This is what a good egg looks like.

goodegg.JPGThis is a good egg. A tasty egg. A nutritious egg.

See how the yolk is practically orange?

That’s because the chicken pecked all around in grass and weeds, eating bugs and plants and whatever it could scratch on 8 acres of pasture down the road at the Greenville Garden.

There’s just no comparing this kind of egg to the pale imitation you get from a confined chicken, even an organic one. You don’t need laboratory tests to tell you that these eggs are miles better. You can see it. You can taste it.

This little egg was destined for rice fritters.

I’m trying to use up last year’s garden vegetables that are still in the freezer. Frozen (thawed) grated zucchini is perfect for rice fritters. (You can also use just about any kind of vegetable leftovers — rice fritters are versatile!)

First, squeeze the water out of the zucchini (save it for soups and rice and such).

Mix the zucchini with rice and enough egg to hold it all together. (You may need to add a little flour if your rice isn’t very sticky.)

Add salt and spices — I like chopped garlic and a bit of hot paprika.

To fry the fritters, get a heavy pan (preferably cast-iron) thoroughly hot over medium heat, and add some oil or fat (I use our home-rendered lard). Spoon the batter into the pan, and wait until the fritters are set before you try to turn them. Cook them until they’re nicely browned on both sides.

I love these fritters with yogurt-garlic sauce. But then, I love just about everything with yogurt-garlic sauce. (Yogurt-garlic sauce is easy: just add chopped or pounded garlic to some yogurt and salt to taste. It’s especially wonderful with goat or sheep yogurt.)

Happy frittering!


  1. Kiva Rose said,

    May 19, 2008 @ 8:56 pm

    LOL I love garlic yogurt sauce too (especially now that I can eat garlic again), especially with a pinch of chipolte thrown in, it’s good on everything.

    I LOVE farm eggs, they seem to be half of my daily diet these days.

  2. Emma said,

    May 21, 2008 @ 12:05 am

    oh yeah, i absolutely agree! There is a severe drought here (australia) so good eggs are over $10 a dozen, but once you’ve started eating them, you can’t go back to the palid runny factory / conventional but “free range” types. We have an egg supplier who is biodynamic, and has converted a caravan into a hen house, which he pulls all over the farm, so that they can forage in the sparsely populated grasses. So the hens are not just free range, they go on holiday!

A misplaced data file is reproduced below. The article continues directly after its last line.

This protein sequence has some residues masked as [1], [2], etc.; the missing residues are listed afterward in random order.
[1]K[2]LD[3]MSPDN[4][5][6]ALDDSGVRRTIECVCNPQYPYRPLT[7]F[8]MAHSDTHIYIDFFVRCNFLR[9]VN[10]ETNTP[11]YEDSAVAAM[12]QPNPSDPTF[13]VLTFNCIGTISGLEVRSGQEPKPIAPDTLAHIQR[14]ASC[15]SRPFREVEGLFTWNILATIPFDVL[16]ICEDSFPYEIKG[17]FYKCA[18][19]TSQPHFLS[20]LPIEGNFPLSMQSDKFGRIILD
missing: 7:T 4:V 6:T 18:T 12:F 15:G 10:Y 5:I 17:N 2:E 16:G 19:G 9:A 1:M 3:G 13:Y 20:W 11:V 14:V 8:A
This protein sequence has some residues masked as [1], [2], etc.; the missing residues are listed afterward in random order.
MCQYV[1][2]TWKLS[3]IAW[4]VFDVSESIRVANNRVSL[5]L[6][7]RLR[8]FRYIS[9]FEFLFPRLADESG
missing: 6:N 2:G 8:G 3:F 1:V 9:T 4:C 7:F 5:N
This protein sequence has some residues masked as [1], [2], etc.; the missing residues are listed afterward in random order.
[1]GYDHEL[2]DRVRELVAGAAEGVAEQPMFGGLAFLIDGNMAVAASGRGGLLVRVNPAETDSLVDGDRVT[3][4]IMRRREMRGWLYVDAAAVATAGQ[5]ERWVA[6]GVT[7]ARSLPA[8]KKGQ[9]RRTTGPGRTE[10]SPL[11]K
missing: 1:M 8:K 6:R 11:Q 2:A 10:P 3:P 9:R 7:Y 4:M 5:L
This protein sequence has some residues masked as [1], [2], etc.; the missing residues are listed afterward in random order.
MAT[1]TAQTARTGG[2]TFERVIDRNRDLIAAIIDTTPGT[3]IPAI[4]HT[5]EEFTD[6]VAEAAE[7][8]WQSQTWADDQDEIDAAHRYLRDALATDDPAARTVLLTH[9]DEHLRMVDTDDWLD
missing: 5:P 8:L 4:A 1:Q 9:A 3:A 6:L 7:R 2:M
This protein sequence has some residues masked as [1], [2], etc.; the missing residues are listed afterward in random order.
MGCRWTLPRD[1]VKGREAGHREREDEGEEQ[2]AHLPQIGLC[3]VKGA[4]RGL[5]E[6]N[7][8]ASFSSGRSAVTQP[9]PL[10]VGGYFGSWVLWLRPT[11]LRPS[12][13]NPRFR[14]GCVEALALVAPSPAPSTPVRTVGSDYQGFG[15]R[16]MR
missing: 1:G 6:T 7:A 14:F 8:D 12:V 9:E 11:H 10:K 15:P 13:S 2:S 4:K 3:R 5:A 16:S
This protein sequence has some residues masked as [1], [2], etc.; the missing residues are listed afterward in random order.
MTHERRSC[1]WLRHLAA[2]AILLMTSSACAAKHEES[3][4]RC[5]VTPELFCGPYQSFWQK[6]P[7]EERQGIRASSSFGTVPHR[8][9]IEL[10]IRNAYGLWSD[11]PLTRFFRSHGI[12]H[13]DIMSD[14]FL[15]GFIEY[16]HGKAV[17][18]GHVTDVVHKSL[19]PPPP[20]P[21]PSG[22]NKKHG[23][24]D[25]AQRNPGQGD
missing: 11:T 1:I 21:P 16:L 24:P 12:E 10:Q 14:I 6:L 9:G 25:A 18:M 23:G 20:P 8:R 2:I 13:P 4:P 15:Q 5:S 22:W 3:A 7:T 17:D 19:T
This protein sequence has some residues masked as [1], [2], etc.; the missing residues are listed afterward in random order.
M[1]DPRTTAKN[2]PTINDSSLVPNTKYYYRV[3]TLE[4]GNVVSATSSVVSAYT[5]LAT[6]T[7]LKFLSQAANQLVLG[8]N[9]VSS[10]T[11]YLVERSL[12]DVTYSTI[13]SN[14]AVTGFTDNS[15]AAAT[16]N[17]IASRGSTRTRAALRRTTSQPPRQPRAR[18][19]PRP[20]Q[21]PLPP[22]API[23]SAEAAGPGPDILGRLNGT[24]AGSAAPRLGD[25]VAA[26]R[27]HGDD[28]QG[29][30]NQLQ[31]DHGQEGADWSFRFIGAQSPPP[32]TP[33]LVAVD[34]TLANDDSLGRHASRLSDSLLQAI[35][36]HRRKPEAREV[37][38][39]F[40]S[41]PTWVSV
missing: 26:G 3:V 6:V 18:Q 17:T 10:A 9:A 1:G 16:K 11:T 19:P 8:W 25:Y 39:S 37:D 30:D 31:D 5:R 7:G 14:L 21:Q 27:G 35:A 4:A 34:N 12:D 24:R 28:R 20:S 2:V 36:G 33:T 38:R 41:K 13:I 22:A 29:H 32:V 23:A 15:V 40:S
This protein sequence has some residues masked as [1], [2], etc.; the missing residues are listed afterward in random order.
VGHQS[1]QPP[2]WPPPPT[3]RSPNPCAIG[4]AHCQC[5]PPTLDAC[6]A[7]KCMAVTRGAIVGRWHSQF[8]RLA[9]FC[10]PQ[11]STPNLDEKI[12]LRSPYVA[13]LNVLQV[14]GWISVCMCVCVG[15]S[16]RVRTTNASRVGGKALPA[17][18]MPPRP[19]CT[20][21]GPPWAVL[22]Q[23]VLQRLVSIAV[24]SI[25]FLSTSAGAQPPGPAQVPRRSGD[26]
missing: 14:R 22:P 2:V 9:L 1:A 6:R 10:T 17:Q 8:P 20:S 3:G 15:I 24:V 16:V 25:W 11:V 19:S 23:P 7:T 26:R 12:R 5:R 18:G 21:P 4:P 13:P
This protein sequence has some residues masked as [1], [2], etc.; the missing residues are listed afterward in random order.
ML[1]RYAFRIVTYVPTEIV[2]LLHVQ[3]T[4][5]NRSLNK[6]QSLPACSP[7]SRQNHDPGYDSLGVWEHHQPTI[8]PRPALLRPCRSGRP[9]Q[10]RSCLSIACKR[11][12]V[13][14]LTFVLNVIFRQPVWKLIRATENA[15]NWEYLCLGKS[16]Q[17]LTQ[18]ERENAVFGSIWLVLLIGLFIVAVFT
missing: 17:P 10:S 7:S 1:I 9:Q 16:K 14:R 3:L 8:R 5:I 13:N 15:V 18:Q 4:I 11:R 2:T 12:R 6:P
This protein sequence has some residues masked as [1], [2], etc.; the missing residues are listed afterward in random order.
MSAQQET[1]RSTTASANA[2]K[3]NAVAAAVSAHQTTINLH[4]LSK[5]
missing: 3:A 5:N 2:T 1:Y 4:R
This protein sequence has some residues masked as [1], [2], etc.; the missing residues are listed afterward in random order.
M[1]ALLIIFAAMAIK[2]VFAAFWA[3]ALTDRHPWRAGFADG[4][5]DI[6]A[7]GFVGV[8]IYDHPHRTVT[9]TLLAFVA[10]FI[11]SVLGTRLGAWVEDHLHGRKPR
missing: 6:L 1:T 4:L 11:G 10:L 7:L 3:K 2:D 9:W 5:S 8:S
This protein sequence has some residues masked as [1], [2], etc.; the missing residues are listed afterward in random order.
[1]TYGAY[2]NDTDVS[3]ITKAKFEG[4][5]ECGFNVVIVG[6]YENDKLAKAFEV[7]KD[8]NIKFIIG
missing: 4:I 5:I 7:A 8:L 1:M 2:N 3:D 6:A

3. gina said,

    May 22, 2008 @ 10:31 am

    Yum, will be trying these tonight with the zucchini in my freezer and the fresh wild field garlic I harvested last night in the woods. Thanks for the idea!

  4. Rebecca said,

    May 24, 2008 @ 9:33 pm

    Luv your blog! Where is your RSS feed button? Found you on twitter and adding as a follow. Get feed buttons at the end of the top feeds on my site. I will be back…good stuff!


  5. Jan S. said,

    June 2, 2008 @ 10:05 am

    I like the new photo. I was wonderinig when summer would come to your window. Looks nice out there.

  6. crabappleherbs said,

    June 2, 2008 @ 10:24 am

    Thanks, everyone!

    Rebecca — there’s an RSS link at the bottom of the right sidebar.

  7. EJ said,

    June 2, 2008 @ 8:43 pm

    Even better yogurt/garlic sauce
    put the yogurt in a coffee filter and let the whey run off (over night is best)
    the resulting yogurt is thicker and less tangy
    the whey can be fed to chickens or used in making bread dough

  8. Susan said,

    June 3, 2008 @ 6:47 pm

    Yes, love those fresh eggs. My sister has chickens and I love to get eggs from her. I sometimes have to buy store eggs but they are so pale and quite runny. I love your blog, you post very interesting things. I just planted my garden and I am always looking for new recipes and ideas. Thanks for writing and sharing.

  9. luisa molinero said,

    June 4, 2008 @ 4:49 am

    Just a thank you note for your inspiring site. Since I discovered it I turn to it everytime I need useful and insightful information about an herb. I am using mullein (just sprouting out of the ground here in Galicia (Spain), looking clean and cushy) leaf poultices on a raw wound on my Elsienore Rose leg laceration (car chasing Elsie dog…) because she howled pitifully when I put on the disinfectant recommended by the vet. I went to your site to see if there was something on it, and there is the “raw” aspect, so thank you again.

    I love your philosophy about plants and life in generally. If one day we have time I´ll tell you about the Feral Hildegard Society….a long tale for another time

    thank you

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